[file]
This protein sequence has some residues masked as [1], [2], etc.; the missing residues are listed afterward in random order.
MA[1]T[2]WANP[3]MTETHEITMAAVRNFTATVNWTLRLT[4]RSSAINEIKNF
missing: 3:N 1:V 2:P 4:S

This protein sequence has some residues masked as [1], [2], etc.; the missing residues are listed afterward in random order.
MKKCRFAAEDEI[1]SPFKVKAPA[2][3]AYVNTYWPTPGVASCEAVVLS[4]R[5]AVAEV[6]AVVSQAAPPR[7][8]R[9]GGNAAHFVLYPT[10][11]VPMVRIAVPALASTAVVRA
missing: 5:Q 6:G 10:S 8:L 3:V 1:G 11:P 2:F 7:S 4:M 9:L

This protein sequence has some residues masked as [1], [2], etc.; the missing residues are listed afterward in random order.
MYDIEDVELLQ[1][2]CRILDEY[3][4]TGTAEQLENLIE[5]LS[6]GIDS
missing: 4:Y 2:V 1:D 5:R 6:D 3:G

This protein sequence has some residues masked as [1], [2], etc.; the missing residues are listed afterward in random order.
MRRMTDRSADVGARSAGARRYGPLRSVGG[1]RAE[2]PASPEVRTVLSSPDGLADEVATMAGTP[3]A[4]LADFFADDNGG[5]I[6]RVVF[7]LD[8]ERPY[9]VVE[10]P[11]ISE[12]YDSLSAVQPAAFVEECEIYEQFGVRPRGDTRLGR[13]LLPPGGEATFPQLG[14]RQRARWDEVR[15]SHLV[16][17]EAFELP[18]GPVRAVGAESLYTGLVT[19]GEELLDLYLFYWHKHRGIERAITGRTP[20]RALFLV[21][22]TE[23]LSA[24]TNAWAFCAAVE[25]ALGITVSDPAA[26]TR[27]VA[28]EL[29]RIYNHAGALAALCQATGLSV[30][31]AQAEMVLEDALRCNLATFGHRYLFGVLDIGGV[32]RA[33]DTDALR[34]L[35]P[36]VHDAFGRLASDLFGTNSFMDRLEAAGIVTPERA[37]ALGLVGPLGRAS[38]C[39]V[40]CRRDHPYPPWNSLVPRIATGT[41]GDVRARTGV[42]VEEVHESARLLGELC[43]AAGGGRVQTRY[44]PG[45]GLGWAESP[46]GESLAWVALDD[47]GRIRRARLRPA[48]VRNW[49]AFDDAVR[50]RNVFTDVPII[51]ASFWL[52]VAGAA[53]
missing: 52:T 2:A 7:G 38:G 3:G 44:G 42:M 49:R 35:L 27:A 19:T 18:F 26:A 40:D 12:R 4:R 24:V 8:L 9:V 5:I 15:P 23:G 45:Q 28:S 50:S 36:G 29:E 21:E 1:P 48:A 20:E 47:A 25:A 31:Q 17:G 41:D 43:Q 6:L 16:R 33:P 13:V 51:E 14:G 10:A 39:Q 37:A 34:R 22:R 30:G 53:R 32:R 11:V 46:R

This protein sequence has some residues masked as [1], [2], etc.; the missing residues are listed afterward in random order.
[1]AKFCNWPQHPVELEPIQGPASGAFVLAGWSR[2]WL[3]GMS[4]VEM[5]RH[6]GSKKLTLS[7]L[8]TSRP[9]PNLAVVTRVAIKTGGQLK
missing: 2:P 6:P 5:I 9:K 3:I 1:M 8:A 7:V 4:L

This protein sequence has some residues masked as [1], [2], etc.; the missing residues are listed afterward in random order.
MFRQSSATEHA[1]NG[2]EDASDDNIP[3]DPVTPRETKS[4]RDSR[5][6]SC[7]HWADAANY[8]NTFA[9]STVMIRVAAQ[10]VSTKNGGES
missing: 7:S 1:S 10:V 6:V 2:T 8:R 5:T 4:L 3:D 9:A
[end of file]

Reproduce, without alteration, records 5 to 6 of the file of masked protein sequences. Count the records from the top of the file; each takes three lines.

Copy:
This protein sequence has some residues masked as [1], [2], etc.; the missing residues are listed afterward in random order.
[1]AKFCNWPQHPVELEPIQGPASGAFVLAGWSR[2]WL[3]GMS[4]VEM[5]RH[6]GSKKLTLS[7]L[8]TSRP[9]PNLAVVTRVAIKTGGQLK
missing: 2:P 6:P 5:I 9:K 3:I 1:M 8:A 7:V 4:L

This protein sequence has some residues masked as [1], [2], etc.; the missing residues are listed afterward in random order.
MFRQSSATEHA[1]NG[2]EDASDDNIP[3]DPVTPRETKS[4]RDSR[5][6]SC[7]HWADAANY[8]NTFA[9]STVMIRVAAQ[10]VSTKNGGES
missing: 7:S 1:S 10:V 6:V 2:T 8:R 5:T 4:L 3:D 9:A